Claudia Hampton is dying. And she's writing the history of the world. With Claudia at the centre of it, of course. Claudia: intelligent, independent, irascible, argumentative, sometimes cruel, not massively likeable and yet very human, very vibrant, very determined, very herself, the cornerstone of this short, but rich novel. As she lies in the hospital, awaiting death from cancer, she digs deep into her memory, writing the history of her world starting with her primordial roots - competitive fossil hunting as a child with her brother Gordon - to the very present - her current condition, her impending death.
Claudia, writer of historical novels, breaks the rules of linear narrative and the story shifts where her memory takes her. Sometimes back to her early life, her times growing up with Gordon the brother that was her greatest ally and stiffest competitor. Her lover, and almost the love of her life. Then later, to her difficult relationship with her daughter Lisa, the gulf of misunderstanding between them, of failed expectations on both sides. Then to Egypt, the war, and Claudia's great love: Tom Southern. A brief, but intense relationship that ends when Southern is killed in action, an event from which Claudia never truly recovers.
Claudia is truly the centrepiece of this novel. She presents something of an unsympathetic character. Her certainty, her self-assurance, her razor-sharp intelligence and uncompromising nature rise to the fore in all of her relationships with the exception, perhaps, in her relationship with Tom which elicits the only softening in her otherwise diamond-hard character. And yet there is something likable in Claudia, admirable perhaps. Her uncompromising nature in the time period in which she lives is something groundbreaking. She is true to herself at the expense of (almost) everybody else, and yet her relationships are solid and true, they are lasting. Claudia brings her own brand of honesty to each relationship, and a sharp humour which lightens what could otherwise be a difficult character to like.
Then there are the moments in which the same event is viewed from the perspective of not just Claudia but other characters. Lively interjects the alternative view of this history of Claudia's world alongside Claudia's own perception of the event, giving the reader a very different perspective. This technique works most effectively when addressing the relationship between Claudia and her daughter Lisa, both of which are strong in their own rights yet neither of which quite recognises it in the other. A relationship submersed in disappointment.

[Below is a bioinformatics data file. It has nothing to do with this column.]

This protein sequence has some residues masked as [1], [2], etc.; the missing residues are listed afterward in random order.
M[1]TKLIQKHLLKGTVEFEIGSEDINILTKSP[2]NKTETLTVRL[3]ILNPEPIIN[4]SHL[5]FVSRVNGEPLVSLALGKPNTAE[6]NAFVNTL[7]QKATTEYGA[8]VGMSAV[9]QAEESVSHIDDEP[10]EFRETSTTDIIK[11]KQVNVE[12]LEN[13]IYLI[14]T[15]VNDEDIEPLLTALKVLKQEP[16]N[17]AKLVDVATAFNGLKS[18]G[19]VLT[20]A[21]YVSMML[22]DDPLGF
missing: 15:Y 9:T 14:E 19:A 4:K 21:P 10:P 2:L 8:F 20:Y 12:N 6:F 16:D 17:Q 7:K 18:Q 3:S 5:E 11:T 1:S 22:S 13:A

Claudia approaching the end begins to seek some kind of reconciliation. She apologises to her daughter, roughly, for being the kind of mother she was. She reads Tom Southern's journal, which had been sent to her by his sister after she'd figured out who the mysterious 'C' in the journal was and which had sat, dusty, on the shelf, unread for some time. Just before her death Claudia reflects on what could have been, on who she might have become had Tom lived, and how she has become something unrecognisable from the person he had loved.
Moon Tiger is an excellent novel, a deserving winner of the 1987 Booker Prize. Where Lively works most successfully is in drawing the story around such a vibrant, well imagined character. Claudia leaps off the page, uncompromising from the start, and whilst this may put some readers off (Claudia is not massively likeable, but in the end it is hard not to admire her) with some small perseverance it is well worth the effort. A richly imagined novel, vibrant as the colours of Egypt, as uncompromising as nature. I was left with only one doubt at the end of it: what is a Moon Tiger anyway? I still don't know. Any ideas would be much appreciated.
Moon Tiger gets a roaring 9 out of 10 Biis. Highly recommended.